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Re: [ematthew] going fishin'

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  • mike carrell
    You open the door to the meaning of the net. In Matthew s gospel immediately after Jesus calls Peter and Andrew and James and John, they leave their nets for
    Message 1 of 4 , Oct 7, 2005
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      You open the door to the meaning of the net. In Matthew's gospel immediately after Jesus calls Peter and Andrew and James and John, they leave their 'nets for catching fish' and follow him. Jesus is going to give them 'nets for catching men'. The first thing that Jesus does with these new 'fishermen' is teach them the beatitudes and tell them in like manner, they are to let their 'light shine before men that they may see your good works and glorify your Father who is in heaven.' Obviously, the net that his new fishermen will use is the word of God. Since the four gospels are intimately bound together, the ending of John's gospel, for example, has the 'seven' using the word of God to catch the gentiles on the 'right' side of the lake.' Isn't it cool that Peter, here too, drags the gentiles up out of the waters (of baptism) and brings them to the 'breaking of bread' on the beach!
      Michael Carrell
      e-mail: mikeandrewcarrell@...
      web: www.the150parables.com
      ----- Original Message -----
      From: MillerJimE@...
      To: ematthew@yahoogroups.com
      Sent: Friday, October 07, 2005 12:25 AM
      Subject: Re: [ematthew] going fishin'



      >> Remembering that Peter is no longer a fisherman for fish, think about this:

      Peter is told to cast a "hook" and take up the "first fish" that comes up. <<
      I have always found odd one aspect of this story (Matt 17:24-27).
      Anywhere else in the gospels fishing was done with a net and the catch was a
      plurality of fish. Only in this story is fishing for the purpose of getting a single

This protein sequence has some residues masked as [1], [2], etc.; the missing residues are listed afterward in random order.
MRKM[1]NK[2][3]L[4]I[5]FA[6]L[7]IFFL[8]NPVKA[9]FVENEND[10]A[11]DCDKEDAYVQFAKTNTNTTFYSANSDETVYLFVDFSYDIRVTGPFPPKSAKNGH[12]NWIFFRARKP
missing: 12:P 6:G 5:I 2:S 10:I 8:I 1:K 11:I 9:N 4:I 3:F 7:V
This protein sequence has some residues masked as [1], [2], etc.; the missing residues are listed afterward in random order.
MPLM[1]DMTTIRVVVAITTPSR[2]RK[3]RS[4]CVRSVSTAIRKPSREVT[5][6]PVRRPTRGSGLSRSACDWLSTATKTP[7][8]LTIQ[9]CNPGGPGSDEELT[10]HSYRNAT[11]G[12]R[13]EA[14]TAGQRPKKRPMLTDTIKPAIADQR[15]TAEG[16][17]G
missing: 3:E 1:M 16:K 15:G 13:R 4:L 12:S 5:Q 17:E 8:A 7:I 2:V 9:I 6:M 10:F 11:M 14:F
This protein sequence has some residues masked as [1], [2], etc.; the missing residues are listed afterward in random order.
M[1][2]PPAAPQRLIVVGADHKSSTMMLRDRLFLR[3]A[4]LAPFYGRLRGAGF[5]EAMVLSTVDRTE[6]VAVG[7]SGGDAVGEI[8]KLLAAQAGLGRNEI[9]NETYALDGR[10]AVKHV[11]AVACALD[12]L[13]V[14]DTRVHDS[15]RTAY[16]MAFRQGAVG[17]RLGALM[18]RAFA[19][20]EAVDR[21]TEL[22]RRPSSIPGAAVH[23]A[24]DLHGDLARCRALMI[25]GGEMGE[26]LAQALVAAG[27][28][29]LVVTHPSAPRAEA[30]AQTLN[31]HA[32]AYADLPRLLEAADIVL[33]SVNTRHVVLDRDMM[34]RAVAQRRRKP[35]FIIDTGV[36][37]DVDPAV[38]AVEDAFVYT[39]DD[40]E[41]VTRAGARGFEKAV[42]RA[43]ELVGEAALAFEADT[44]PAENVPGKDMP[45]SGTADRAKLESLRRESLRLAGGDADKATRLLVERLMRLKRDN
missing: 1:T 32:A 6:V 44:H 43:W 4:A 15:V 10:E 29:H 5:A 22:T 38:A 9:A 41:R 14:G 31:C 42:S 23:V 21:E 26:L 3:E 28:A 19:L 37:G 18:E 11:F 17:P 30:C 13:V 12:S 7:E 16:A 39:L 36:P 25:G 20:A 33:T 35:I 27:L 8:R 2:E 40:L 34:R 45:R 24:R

fish, caught with a hook (ankistron).
      Of course the story calls for a single fish to provide a single coin.
      But the commentaries I checked did not delve into this aspect of the story. Was
      this singularity as unremarkable to the author/editor of Matthew as it seems
      to be to the commentators? Was it mentioned only for the purpose of having
      the narrative come up with a single coin? Or did it have a more substantial
      role, as possibly hinted in the preceding post? Does Jesus have Peter catch fish
      in an unusual way to call attention to the miracle, or the meaning of the
      miracle?
      Any thoughts?
      Jim Miller


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    • Ernest M. Ezeogu
      As someone familiar with life in a fishing community, I do not see a conflict in Matt 17:24-27 re. fishing with a hook. Fishing with a net or with a hook are
      Message 2 of 4 , Oct 7, 2005
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        As someone familiar with life in a fishing community, I do not see a
        conflict in Matt 17:24-27 re. fishing with a hook. Fishing with a net or
        with a hook are practised alternatively in fishing communities as the
        occasion demands. The bible know about net fishing as well as hook fishing
        (Job 41:1-2).

        There are huge differences between net- and hook fishing. The former is done
        by a group of fishermen and the latter by an individual fisherman. The
        former usually demand the use of a boat, the latter not necessarily. The
        former is normal for professional fishermen who make a living out of the
        trade, the latter for occasional fishermen who may need a fish or two for
        supper.

        Given these difference, I think that hook fishing is more appropriate in the
        context of the story that net fishing. Peter is no longer a professional but
        an occasional fisherman. He is fishing alone and not with a group of
        fishermen. And all that he needs for is one fish. It would be out of place
        to use a fishing net here.

        As for the allegorizing or moralizing interpretations one may give to
        aspects of the story, some of them may be homiletically appealing, but we
        should be careful not to make a story about payment of the temple tax into a
        story of evangelism.

        Ernest M. Ezeogu.


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